Externally publishedYes

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Tertiary Care Centers
Crohn Disease
African Americans
Hospitalization
Inflammatory Bowel Diseases
Referral and Consultation
Confidence Intervals
Tertiary Healthcare
Social Class
Cohort Studies
Retrospective Studies
Biomarkers
Smoking

Keywords

  • African American
  • Caucasian American
  • Crohn's disease
  • Racial disparity

ASJC Scopus subject areas

  • Gastroenterology

Cite this

Rates of hospitalization among African American and Caucasian American patients with Crohn's disease seen at a tertiary care center. / Walker, Caroline H.; Arora, Sumant S.; Colantonio, Lisandro D.; Kakati, Donny D.; Fitzmorris, Paul S.; Chu, Daniel I.; Malik, Talha.

In: Gastroenterology Report, Vol. 5, No. 4, 01.11.2017, p. 288-292.

Research output: Contribution to journalArticle

Walker, Caroline H. ; Arora, Sumant S. ; Colantonio, Lisandro D. ; Kakati, Donny D. ; Fitzmorris, Paul S. ; Chu, Daniel I. ; Malik, Talha. / Rates of hospitalization among African American and Caucasian American patients with Crohn's disease seen at a tertiary care center. In: Gastroenterology Report. 2017 ; Vol. 5, No. 4. pp. 288-292.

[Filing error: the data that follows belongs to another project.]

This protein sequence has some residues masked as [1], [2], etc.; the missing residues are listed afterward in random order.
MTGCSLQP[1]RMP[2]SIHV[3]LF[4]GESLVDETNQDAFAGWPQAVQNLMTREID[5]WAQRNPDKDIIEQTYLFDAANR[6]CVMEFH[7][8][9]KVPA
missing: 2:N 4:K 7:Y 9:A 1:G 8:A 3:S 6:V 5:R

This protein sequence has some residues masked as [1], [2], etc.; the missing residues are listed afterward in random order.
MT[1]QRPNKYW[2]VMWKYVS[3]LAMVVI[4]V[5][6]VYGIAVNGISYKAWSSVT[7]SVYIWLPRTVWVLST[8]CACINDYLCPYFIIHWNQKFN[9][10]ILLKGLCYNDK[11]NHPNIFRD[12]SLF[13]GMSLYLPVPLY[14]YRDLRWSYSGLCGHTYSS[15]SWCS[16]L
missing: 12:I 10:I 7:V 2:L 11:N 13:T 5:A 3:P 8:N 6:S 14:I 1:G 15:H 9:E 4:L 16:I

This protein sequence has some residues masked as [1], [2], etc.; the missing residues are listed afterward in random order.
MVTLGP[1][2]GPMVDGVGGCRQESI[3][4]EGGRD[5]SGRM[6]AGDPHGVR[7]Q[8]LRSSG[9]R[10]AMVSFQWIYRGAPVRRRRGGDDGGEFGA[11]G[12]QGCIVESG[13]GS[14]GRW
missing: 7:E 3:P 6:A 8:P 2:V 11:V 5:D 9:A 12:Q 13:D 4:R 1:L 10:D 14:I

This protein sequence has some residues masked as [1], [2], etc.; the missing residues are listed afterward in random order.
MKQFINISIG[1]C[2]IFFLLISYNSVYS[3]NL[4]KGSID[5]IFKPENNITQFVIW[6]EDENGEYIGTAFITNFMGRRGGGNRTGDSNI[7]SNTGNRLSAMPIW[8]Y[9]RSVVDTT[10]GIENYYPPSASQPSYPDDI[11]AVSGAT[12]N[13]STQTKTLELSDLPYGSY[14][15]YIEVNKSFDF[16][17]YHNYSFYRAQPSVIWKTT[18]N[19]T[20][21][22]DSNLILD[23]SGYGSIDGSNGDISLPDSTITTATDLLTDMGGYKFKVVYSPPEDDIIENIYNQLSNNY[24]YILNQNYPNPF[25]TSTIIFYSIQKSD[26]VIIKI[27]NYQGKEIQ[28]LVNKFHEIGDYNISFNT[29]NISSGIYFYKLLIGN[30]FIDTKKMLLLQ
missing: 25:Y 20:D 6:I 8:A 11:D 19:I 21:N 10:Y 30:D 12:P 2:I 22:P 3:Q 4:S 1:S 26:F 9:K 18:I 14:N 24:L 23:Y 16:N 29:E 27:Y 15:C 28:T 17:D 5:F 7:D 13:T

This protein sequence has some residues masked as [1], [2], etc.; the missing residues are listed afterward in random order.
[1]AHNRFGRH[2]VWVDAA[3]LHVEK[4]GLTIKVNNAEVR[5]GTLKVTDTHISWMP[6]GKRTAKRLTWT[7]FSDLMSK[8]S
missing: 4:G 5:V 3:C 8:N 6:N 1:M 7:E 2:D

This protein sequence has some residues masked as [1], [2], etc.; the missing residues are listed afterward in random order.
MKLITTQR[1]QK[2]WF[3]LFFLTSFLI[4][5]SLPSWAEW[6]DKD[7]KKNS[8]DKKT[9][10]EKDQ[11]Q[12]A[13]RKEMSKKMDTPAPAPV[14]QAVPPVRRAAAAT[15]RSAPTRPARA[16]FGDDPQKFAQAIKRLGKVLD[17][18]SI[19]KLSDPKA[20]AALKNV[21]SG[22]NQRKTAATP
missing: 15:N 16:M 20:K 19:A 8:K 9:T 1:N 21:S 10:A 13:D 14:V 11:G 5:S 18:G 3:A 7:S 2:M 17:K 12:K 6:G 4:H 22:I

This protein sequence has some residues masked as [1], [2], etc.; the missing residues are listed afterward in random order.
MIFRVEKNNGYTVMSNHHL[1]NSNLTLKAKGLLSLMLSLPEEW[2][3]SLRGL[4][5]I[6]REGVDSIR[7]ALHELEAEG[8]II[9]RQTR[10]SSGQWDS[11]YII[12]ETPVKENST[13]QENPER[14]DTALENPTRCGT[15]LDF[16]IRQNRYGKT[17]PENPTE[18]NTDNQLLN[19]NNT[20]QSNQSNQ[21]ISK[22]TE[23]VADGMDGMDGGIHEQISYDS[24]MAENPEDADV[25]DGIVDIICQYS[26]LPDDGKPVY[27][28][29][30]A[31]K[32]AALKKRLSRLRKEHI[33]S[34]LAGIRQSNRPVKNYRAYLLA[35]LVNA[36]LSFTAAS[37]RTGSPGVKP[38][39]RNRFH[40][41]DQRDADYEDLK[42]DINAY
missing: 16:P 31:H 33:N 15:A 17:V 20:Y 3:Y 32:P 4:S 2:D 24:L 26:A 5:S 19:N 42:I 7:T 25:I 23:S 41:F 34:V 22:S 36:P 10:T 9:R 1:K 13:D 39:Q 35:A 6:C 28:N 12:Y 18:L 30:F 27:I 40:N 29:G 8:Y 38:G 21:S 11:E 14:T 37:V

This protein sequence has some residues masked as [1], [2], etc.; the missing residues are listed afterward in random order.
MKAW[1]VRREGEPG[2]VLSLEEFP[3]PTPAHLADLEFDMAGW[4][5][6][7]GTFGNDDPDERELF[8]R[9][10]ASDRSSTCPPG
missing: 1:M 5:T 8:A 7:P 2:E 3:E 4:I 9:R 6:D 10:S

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abstract = "Background: There is equivocal evidence regarding differences in the clinical course and outcomes of Crohn's disease (CD) among African Americans compared with Caucasian Americans. We sought to analyze whether African Americans with CD are more likely to be hospitalized for CD-related complications when compared with Caucasian Americans with CD. Methods:We conducted a retrospective cohort study including 909 African Americans and Caucasian Americans with CD who were seen at our tertiary care Inflammatory Bowel Disease (IBD) referral center between 2000 and 2013. We calculated the rate of hospitalization for CD-related complications among African Americans and Caucasian Americans separately. Zero-inflated Poisson regression models with robust variance estimates were used to estimate crude and multivariable adjusted rate ratios (RR) for CD-related hospitalizations. Multivariable adjusted models included adjustment for age, sex, duration of CD, smoking and CD therapy. Results: The cumulative rate of CD-related hospital admissions was higher among African American patients compared with Caucasian American patients (395.6/1000 person-years in African Americans vs. 230.4/1000 person-years in Caucasian Americans). Unadjusted and multivariable adjusted rate ratios for CD-related hospitalization comparing African Americans and Caucasian Americans were 1.59 (95{\%} confidence interval [95{\%}CI]: 1.10-2.29; P=0.01) and 1.44 (95{\%}CI: 1.02-2.03; P=0.04), respectively. Conclusions: African Americans with CD followed at a tertiary IBD-referral center had a higher rate for CD-related hospitalizations compared with Caucasian Americans. Future studies should examine whether socioeconomic status and biologic markers of disease status could explain the higher risk observed among African Americans.",